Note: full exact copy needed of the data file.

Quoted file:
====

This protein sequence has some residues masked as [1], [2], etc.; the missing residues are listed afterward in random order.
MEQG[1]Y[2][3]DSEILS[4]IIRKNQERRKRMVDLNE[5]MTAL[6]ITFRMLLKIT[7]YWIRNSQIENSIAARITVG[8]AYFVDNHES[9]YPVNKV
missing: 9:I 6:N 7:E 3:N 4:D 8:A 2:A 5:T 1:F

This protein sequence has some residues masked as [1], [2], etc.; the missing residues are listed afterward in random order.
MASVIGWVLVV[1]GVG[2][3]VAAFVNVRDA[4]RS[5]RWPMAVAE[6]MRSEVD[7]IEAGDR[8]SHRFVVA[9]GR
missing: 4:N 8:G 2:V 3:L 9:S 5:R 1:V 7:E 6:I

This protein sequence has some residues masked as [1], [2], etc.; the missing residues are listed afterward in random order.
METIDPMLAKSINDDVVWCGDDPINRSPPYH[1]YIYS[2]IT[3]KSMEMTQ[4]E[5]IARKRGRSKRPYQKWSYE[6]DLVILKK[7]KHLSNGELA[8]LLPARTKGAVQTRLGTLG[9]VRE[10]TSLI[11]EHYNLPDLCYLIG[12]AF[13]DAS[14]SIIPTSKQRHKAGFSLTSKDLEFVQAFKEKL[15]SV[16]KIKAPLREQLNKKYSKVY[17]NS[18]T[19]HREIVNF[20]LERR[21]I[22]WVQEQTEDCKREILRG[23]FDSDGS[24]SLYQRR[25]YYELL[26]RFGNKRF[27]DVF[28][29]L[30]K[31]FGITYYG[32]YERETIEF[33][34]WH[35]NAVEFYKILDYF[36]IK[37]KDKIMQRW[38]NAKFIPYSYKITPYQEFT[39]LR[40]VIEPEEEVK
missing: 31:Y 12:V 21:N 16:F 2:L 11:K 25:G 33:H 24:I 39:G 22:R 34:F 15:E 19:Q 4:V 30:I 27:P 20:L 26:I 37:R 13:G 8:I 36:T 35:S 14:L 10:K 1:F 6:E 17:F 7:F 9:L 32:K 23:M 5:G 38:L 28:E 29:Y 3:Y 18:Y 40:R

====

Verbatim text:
This protein sequence has some residues masked as [1], [2], etc.; the missing residues are listed afterward in random order.
MEQG[1]Y[2][3]DSEILS[4]IIRKNQERRKRMVDLNE[5]MTAL[6]ITFRMLLKIT[7]YWIRNSQIENSIAARITVG[8]AYFVDNHES[9]YPVNKV
missing: 9:I 6:N 7:E 3:N 4:D 8:A 2:A 5:T 1:F

This protein sequence has some residues masked as [1], [2], etc.; the missing residues are listed afterward in random order.
MASVIGWVLVV[1]GVG[2][3]VAAFVNVRDA[4]RS[5]RWPMAVAE[6]MRSEVD[7]IEAGDR[8]SHRFVVA[9]GR
missing: 4:N 8:G 2:V 3:L 9:S 5:R 1:V 7:E 6:I

This protein sequence has some residues masked as [1], [2], etc.; the missing residues are listed afterward in random order.
METIDPMLAKSINDDVVWCGDDPINRSPPYH[1]YIYS[2]IT[3]KSMEMTQ[4]E[5]IARKRGRSKRPYQKWSYE[6]DLVILKK[7]KHLSNGELA[8]LLPARTKGAVQTRLGTLG[9]VRE[10]TSLI[11]EHYNLPDLCYLIG[12]AF[13]DAS[14]SIIPTSKQRHKAGFSLTSKDLEFVQAFKEKL[15]SV[16]KIKAPLREQLNKKYSKVY[17]NS[18]T[19]HREIVNF[20]LERR[21]I[22]WVQEQTEDCKREILRG[23]FDSDGS[24]SLYQRR[25]YYELL[26]RFGNKRF[27]DVF[28][29]L[30]K[31]FGITYYG[32]YERETIEF[33][34]WH[35]NAVEFYKILDYF[36]IK[37]KDKIMQRW[38]NAKFIPYSYKITPYQEFT[39]LR[40]VIEPEEEVK
missing: 31:Y 12:V 21:N 16:F 2:L 11:K 25:G 33:H 24:I 39:G 22:R 34:F 15:E 19:Q 4:V 30:I 27:P 20:L 26:I 37:R 13:G 8:I 36:T 35:S 14:L 10:K 1:F 6:E 17:F 7:F 9:L 32:K 23:M 5:G 38:L 28:E 29:Y 3:Y 18:Y 40:R